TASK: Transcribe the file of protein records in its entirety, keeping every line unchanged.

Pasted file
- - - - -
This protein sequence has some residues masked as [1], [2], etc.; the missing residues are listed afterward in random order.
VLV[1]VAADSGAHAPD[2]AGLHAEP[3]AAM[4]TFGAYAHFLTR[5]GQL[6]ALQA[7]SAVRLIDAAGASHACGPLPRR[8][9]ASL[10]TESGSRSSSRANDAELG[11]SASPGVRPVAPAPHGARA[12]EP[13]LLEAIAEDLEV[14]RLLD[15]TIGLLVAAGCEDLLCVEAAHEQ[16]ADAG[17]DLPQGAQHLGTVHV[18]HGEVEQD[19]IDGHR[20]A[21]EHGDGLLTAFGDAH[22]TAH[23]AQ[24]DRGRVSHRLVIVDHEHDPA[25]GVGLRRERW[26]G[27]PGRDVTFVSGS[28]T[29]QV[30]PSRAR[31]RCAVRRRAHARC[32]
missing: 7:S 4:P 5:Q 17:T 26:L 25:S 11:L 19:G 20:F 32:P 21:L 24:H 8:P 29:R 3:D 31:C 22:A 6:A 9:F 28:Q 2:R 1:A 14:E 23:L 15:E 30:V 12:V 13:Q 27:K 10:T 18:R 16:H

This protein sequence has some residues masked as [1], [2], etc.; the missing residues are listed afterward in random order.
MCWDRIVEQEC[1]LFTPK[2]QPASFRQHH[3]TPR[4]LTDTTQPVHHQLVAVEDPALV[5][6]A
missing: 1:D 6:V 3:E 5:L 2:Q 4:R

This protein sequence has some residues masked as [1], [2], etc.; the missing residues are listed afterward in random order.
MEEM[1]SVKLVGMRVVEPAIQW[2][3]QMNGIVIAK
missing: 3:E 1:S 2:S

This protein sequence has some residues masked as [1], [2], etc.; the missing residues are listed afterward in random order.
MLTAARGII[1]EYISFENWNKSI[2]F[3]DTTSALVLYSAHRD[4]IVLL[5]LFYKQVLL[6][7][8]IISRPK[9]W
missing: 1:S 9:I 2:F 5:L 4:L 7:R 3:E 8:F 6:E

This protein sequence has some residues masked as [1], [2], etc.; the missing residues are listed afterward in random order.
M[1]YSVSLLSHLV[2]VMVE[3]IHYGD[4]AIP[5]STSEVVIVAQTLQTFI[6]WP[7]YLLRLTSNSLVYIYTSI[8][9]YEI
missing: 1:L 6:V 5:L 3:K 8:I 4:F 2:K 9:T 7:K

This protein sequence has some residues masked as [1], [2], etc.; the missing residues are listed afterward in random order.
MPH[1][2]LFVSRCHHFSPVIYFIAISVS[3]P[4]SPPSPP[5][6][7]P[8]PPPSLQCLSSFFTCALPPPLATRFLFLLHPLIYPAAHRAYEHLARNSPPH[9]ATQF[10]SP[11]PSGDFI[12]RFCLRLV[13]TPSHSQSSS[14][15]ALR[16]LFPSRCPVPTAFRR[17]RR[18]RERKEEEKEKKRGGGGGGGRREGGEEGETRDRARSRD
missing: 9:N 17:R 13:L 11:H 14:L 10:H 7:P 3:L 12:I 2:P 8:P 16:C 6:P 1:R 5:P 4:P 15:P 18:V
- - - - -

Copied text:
This protein sequence has some residues masked as [1], [2], etc.; the missing residues are listed afterward in random order.
VLV[1]VAADSGAHAPD[2]AGLHAEP[3]AAM[4]TFGAYAHFLTR[5]GQL[6]ALQA[7]SAVRLIDAAGASHACGPLPRR[8][9]ASL[10]TESGSRSSSRANDAELG[11]SASPGVRPVAPAPHGARA[12]EP[13]LLEAIAEDLEV[14]RLLD[15]TIGLLVAAGCEDLLCVEAAHEQ[16]ADAG[17]DLPQGAQHLGTVHV[18]HGEVEQD[19]IDGHR[20]A[21]EHGDGLLTAFGDAH[22]TAH[23]AQ[24]DRGRVSHRLVIVDHEHDPA[25]GVGLRRERW[26]G[27]PGRDVTFVSGS[28]T[29]QV[30]PSRAR[31]RCAVRRRAHARC[32]
missing: 7:S 4:P 5:Q 17:T 26:L 25:S 11:L 19:G 20:F 32:P 21:L 24:H 8:P 29:R 3:D 31:C 22:A 6:A 9:F 28:Q 2:R 1:A 14:E 23:L 15:E 30:V 12:V 13:Q 27:K 10:T 18:R 16:H

This protein sequence has some residues masked as [1], [2], etc.; the missing residues are listed afterward in random order.
MCWDRIVEQEC[1]LFTPK[2]QPASFRQHH[3]TPR[4]LTDTTQPVHHQLVAVEDPALV[5][6]A
missing: 1:D 6:V 3:E 5:L 2:Q 4:R

This protein sequence has some residues masked as [1], [2], etc.; the missing residues are listed afterward in random order.
MEEM[1]SVKLVGMRVVEPAIQW[2][3]QMNGIVIAK
missing: 3:E 1:S 2:S

This protein sequence has some residues masked as [1], [2], etc.; the missing residues are listed afterward in random order.
MLTAARGII[1]EYISFENWNKSI[2]F[3]DTTSALVLYSAHRD[4]IVLL[5]LFYKQVLL[6][7][8]IISRPK[9]W
missing: 1:S 9:I 2:F 5:L 4:L 7:R 3:E 8:F 6:E

This protein sequence has some residues masked as [1], [2], etc.; the missing residues are listed afterward in random order.
M[1]YSVSLLSHLV[2]VMVE[3]IHYGD[4]AIP[5]STSEVVIVAQTLQTFI[6]WP[7]YLLRLTSNSLVYIYTSI[8][9]YEI
missing: 1:L 6:V 5:L 3:K 8:I 4:F 2:K 9:T 7:K

This protein sequence has some residues masked as [1], [2], etc.; the missing residues are listed afterward in random order.
MPH[1][2]LFVSRCHHFSPVIYFIAISVS[3]P[4]SPPSPP[5][6][7]P[8]PPPSLQCLSSFFTCALPPPLATRFLFLLHPLIYPAAHRAYEHLARNSPPH[9]ATQF[10]SP[11]PSGDFI[12]RFCLRLV[13]TPSHSQSSS[14][15]ALR[16]LFPSRCPVPTAFRR[17]RR[18]RERKEEEKEKKRGGGGGGGRREGGEEGETRDRARSRD
missing: 9:N 17:R 13:L 11:H 14:L 10:H 7:P 3:L 12:I 2:P 8:P 16:C 6:P 1:R 5:P 4:P 15:P 18:V